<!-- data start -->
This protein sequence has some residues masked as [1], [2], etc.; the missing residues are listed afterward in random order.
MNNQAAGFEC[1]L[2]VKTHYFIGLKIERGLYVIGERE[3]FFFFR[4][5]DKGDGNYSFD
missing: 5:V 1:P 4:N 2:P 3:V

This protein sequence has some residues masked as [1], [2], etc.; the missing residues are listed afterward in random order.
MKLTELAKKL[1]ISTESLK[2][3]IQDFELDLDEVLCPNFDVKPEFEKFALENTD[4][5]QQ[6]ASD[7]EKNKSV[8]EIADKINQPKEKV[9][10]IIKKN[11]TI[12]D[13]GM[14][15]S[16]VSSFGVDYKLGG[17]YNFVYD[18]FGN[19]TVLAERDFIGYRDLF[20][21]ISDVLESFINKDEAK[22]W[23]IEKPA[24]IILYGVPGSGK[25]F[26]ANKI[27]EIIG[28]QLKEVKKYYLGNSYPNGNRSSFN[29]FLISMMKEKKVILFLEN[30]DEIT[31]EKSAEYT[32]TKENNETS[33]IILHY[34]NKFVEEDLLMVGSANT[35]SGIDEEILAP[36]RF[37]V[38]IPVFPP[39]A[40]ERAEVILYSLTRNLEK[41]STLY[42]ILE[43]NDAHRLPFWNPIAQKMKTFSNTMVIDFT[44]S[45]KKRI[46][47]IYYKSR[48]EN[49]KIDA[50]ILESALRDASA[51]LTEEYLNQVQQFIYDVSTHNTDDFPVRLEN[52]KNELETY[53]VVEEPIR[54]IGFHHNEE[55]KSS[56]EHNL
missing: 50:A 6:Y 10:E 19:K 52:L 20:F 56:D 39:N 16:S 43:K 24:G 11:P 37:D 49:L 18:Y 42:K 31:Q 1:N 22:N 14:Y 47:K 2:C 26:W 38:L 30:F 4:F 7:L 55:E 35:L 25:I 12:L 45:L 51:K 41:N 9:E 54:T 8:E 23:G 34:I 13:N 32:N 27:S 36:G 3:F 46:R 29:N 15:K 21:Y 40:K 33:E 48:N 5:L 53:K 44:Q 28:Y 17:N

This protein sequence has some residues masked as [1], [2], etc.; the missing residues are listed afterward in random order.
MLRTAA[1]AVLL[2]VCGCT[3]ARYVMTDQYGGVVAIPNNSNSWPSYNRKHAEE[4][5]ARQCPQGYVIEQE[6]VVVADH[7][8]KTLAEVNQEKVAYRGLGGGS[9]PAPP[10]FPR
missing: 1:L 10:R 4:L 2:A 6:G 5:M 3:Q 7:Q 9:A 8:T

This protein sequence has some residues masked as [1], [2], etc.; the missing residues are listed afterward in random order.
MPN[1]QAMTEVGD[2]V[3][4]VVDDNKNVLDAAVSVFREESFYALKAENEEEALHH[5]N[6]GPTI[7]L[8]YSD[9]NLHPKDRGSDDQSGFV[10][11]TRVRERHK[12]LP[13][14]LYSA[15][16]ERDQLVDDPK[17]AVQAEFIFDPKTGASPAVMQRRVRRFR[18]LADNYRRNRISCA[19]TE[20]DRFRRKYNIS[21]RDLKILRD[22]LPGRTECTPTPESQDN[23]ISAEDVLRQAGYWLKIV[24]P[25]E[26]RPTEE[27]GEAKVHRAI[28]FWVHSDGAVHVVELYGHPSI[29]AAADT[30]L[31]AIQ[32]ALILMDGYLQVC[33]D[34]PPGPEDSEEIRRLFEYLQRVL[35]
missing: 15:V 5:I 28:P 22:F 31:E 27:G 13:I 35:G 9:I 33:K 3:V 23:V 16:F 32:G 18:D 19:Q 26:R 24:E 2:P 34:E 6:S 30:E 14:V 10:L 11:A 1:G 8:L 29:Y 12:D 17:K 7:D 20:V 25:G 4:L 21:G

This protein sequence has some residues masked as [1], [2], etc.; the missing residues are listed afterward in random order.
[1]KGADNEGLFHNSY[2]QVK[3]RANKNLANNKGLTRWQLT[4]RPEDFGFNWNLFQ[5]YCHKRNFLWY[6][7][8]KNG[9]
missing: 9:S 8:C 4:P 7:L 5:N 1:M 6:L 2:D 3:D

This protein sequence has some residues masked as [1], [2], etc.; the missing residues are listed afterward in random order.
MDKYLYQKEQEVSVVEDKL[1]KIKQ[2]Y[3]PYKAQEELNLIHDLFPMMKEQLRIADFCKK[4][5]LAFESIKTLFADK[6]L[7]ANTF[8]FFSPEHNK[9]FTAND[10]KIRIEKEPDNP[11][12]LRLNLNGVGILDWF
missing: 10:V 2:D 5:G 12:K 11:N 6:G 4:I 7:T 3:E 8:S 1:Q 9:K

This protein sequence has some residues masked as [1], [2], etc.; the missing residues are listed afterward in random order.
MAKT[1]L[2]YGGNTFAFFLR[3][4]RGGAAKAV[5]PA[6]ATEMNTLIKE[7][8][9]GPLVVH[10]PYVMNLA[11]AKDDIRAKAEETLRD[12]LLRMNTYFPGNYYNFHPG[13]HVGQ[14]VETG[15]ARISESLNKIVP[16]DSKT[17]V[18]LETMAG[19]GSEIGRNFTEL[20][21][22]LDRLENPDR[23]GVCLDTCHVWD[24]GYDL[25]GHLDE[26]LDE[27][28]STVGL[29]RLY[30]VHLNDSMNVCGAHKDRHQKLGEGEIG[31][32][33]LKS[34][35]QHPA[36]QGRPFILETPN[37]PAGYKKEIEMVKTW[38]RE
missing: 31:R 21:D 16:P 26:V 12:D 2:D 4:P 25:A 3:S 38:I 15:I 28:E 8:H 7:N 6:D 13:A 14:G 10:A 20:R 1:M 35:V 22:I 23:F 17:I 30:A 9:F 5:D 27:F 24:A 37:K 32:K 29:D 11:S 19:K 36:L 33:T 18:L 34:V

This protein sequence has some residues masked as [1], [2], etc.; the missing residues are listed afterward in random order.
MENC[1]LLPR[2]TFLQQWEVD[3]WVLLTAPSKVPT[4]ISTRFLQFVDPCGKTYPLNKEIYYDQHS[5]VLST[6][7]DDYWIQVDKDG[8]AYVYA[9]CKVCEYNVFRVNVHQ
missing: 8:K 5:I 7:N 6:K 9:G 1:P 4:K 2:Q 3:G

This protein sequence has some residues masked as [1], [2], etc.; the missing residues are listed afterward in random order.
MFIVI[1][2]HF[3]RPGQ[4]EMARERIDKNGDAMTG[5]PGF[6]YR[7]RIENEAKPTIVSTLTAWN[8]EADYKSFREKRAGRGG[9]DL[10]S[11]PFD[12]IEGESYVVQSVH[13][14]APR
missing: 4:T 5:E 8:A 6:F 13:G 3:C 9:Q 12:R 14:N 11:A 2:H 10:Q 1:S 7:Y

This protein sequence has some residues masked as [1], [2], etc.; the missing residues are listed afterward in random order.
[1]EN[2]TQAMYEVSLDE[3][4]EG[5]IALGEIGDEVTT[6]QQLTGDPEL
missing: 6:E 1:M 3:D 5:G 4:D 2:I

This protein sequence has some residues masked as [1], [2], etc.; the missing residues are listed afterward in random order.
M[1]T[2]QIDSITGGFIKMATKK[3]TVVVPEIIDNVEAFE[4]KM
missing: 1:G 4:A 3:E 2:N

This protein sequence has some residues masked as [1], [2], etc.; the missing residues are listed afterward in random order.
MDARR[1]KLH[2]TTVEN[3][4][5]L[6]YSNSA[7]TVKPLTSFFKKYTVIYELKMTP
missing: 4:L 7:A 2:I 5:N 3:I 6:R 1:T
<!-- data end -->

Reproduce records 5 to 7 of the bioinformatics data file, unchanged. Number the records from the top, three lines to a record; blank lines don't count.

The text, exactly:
This protein sequence has some residues masked as [1], [2], etc.; the missing residues are listed afterward in random order.
[1]KGADNEGLFHNSY[2]QVK[3]RANKNLANNKGLTRWQLT[4]RPEDFGFNWNLFQ[5]YCHKRNFLWY[6][7][8]KNG[9]
missing: 9:S 8:C 4:P 7:L 5:N 1:M 6:L 2:D 3:D

This protein sequence has some residues masked as [1], [2], etc.; the missing residues are listed afterward in random order.
MDKYLYQKEQEVSVVEDKL[1]KIKQ[2]Y[3]PYKAQEELNLIHDLFPMMKEQLRIADFCKK[4][5]LAFESIKTLFADK[6]L[7]ANTF[8]FFSPEHNK[9]FTAND[10]KIRIEKEPDNP[11][12]LRLNLNGVGILDWF
missing: 10:V 2:D 5:G 12:K 11:N 6:G 4:I 7:T 3:E 8:S 1:Q 9:K

This protein sequence has some residues masked as [1], [2], etc.; the missing residues are listed afterward in random order.
MAKT[1]L[2]YGGNTFAFFLR[3][4]RGGAAKAV[5]PA[6]ATEMNTLIKE[7][8][9]GPLVVH[10]PYVMNLA[11]AKDDIRAKAEETLRD[12]LLRMNTYFPGNYYNFHPG[13]HVGQ[14]VETG[15]ARISESLNKIVP[16]DSKT[17]V[18]LETMAG[19]GSEIGRNFTEL[20][21][22]LDRLENPDR[23]GVCLDTCHVWD[24]GYDL[25]GHLDE[26]LDE[27][28]STVGL[29]RLY[30]VHLNDSMNVCGAHKDRHQKLGEGEIG[31][32][33]LKS[34][35]QHPA[36]QGRPFILETPN[37]PAGYKKEIEMVKTW[38]RE
missing: 31:R 21:D 16:P 26:V 12:D 2:D 4:P 25:A 3:S 38:I 15:I 28:E 8:H 7:N 6:D 13:A 14:G 10:A 20:R 1:M 35:V 22:I 23:F 17:I 30:A 9:F 5:D 27:F 24:A 37:K 32:K 29:D 11:S 19:K 36:L 33:T 18:L 34:V